The XO GUII tried to view the XO’s interface in terms of its intended audience — young children unburdened by the baggage of established OS conventions. Perhaps it’s impossible for me to reach such a state of innocence, but even after many of the required trials and errors, I found that the seemingly simple act of opening a PDF file was still terribly obtuse and required too many steps to accomplish. I hope to find a more direct method, since this complexity is the single biggest bump in using the XO as an ebook reader. Once the file was actually open, the reader software was easy enough to use and seemed to work well.

Closing Bits

I haven’t yet had an opportunity to read full books on the XO. In my initial play, though, it’s clear that a tremendous amount of design and thought went into creating a machine that is physically well adapted for use by children in the developing world. The biggest weaknesses are in OS usability — the all-new paradigm for a simple, task-oriented system needs some rethinking and refinement. As an ebook reader, though, the XO shows enormous potential and I’m looking forward to future developments.

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Ars Technica’s Read on the Sony PRS-505

November 15, 2007

Ars Technica takes a detailed look at the latest iteration of Sony’s dedicated ebook reader, the PRS-505.

Their bottom line: “… if the Reader sounds like the sort of gadget you can’t live without and you can live with its quirks, it’s a superbly built device with a screen that will blow you away. It comes highly recommended, but only to those certain they have a use for it.”

This is largely in line with my own continuing experience with the earlier PRS-500 model. I still gawk at the e-ink screen with wonder, though I am at times frustrated by the device’s limitations. For example, during a trip my wife and I took to Las Vegas last weekend, I tried to use the Sony as a reference tool to access an ebook version of the excellent Avant-Guide Las Vegas. Unfortunately, the Reader’s slow paging and navigation made it a poor choice for non-linear, jump-around-and-find-stuff reading. For reading fiction and other works read in a linear fashion, however, I agree with Ars Technica’s assessment — the Sony Reader “…is a beautiful device that excels at what it was designed to do: display e-books.”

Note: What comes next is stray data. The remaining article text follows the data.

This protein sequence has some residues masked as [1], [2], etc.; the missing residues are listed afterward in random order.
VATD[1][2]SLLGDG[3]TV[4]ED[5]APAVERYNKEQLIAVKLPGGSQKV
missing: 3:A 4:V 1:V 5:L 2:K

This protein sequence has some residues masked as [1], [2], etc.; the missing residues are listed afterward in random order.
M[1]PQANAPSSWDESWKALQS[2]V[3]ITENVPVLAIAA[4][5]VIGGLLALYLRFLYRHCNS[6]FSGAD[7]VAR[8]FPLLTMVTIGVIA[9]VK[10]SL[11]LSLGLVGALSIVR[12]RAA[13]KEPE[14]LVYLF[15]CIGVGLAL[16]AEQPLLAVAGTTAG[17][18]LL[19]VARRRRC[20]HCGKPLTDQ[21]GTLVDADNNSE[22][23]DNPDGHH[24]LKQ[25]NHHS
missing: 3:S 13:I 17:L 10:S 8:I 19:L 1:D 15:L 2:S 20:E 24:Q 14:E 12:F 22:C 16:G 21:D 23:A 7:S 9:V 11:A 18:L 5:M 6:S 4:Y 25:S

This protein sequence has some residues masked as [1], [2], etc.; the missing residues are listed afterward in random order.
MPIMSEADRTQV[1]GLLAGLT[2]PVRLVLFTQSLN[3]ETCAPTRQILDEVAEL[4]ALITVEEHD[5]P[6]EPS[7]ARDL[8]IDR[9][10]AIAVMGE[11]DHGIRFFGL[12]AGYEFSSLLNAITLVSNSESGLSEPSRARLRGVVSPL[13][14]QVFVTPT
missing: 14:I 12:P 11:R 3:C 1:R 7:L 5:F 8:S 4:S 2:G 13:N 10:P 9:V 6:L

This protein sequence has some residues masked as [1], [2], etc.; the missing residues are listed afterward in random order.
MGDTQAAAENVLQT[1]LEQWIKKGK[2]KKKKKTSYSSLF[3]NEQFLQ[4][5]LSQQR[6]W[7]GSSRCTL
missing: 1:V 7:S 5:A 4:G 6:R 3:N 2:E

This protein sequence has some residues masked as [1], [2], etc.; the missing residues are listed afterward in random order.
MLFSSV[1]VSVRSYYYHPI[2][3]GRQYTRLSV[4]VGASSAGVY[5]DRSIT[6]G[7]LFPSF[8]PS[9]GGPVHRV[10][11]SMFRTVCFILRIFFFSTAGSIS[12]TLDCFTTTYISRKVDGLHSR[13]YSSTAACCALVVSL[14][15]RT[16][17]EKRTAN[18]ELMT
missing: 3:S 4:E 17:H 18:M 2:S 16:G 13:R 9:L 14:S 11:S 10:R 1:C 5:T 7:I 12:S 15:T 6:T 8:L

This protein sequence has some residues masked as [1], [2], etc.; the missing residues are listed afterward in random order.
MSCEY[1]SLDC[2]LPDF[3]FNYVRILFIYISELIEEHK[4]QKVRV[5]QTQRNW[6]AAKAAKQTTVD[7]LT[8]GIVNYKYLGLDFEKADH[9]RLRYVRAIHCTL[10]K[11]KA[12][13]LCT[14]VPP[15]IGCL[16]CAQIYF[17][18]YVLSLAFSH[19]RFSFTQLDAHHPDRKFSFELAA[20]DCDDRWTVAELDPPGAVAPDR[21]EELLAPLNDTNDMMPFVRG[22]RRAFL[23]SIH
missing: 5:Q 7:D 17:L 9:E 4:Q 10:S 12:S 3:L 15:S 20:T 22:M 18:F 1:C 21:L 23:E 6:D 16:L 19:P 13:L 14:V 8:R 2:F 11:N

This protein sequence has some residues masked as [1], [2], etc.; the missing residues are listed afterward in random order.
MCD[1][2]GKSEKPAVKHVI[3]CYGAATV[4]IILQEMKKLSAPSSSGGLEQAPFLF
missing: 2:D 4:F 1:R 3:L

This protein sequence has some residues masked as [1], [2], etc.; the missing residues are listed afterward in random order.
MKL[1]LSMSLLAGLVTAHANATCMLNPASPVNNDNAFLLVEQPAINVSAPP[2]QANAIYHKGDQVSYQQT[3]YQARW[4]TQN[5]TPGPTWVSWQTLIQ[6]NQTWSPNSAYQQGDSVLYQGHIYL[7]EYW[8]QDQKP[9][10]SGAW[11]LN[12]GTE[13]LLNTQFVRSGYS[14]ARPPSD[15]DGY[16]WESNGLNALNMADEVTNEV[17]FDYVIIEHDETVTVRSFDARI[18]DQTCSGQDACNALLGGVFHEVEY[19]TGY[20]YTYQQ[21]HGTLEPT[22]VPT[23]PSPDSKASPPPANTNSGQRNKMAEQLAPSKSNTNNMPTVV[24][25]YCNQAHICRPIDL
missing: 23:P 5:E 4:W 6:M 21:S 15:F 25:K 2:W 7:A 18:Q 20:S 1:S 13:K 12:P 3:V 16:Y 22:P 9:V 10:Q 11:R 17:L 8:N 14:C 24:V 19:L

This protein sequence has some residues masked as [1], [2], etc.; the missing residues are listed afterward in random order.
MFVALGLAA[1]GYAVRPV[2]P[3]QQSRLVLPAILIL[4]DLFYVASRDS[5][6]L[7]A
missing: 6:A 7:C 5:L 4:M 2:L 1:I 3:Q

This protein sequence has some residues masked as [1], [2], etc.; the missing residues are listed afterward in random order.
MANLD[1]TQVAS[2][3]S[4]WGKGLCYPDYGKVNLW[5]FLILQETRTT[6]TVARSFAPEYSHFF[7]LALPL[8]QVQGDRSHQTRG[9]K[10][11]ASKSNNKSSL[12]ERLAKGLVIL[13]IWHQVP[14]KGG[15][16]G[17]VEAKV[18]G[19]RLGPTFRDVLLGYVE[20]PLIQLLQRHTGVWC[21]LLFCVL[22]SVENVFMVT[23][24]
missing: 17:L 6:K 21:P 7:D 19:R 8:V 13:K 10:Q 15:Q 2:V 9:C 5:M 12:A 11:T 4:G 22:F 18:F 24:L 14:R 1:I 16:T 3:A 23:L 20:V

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Green Titles, Green Books

October 23, 2007

World Meteorological OrganizationBlog Action Day and the awarding of the Nobel Peace Prize are now past, but it remains an apt time to highlight a few key books on environmental issues which are available (for free) at WOWIO.

This year’s awarding of the Peace Prize to Al Gore and the Intergovernmental Panel on Climate Change (IPCC) was met with controversy in some circles. Essential to any reasoned discussion of the merits is an actual reading of the IPCC’s report, Climate Change 2007: The Physical Science Basis — particularly the Summary for Policymakers.

The Battle over Hetch HetchyFor perspective on the larger debate over environmental policy, a look at the early clashes over preservation and resource utilization in America can provide insight on the debates that continue to this day. The Battle over Hetch Hetchy: America’s Most Controversial Dam and the Birth of Modern Environmentalism by Robert W. Righter (Oxford University Press, 2005) looks at the social and political conflict that led to the birth of the modern environmental movement and reframed the national conversation in the terms we see today.

Walden and Walden Pond, A HistoryHenry David Thoreau’s Walden (WOWIO Books, 2007) is the seminal work that gave a voice to the then-unarticulated tension between the yearning for nature’s simplicity and a modern lifestyle increasingly dissociated from the natural world. Walden Pond: A History by W. Barksdale Maynard (Oxford University Press, 2004) tells the story of the pond itself, from its days as a spiritual retreat for Thoreau and Emerson to today’s role as environmental and cultural icon.

In a nice congruity with the spirit of the subject matter, these books are all in downloadable ebook format. Despite the not-insignificant environmental cost of running the web and the life-cycle costs of the devices needed to consume the content, digital books are still an enormous step forward compared to the impacts of printed books — some 20 million trees consumed for books sold in the US alone, plus the power and waste by-products associated with their printing, distribution and disposal.

When considering the issues surrounding the environment, what are the titles that influenced you the most?

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Fake Steve Jobs on the Apple eBook Reader

October 16, 2007

Steve Jobs, ebook

Fake Steve says it’s right around the corner, so it must be true — Apple just wants to give the world a chance to catch its breath after months of iPhone-induced hypoxia.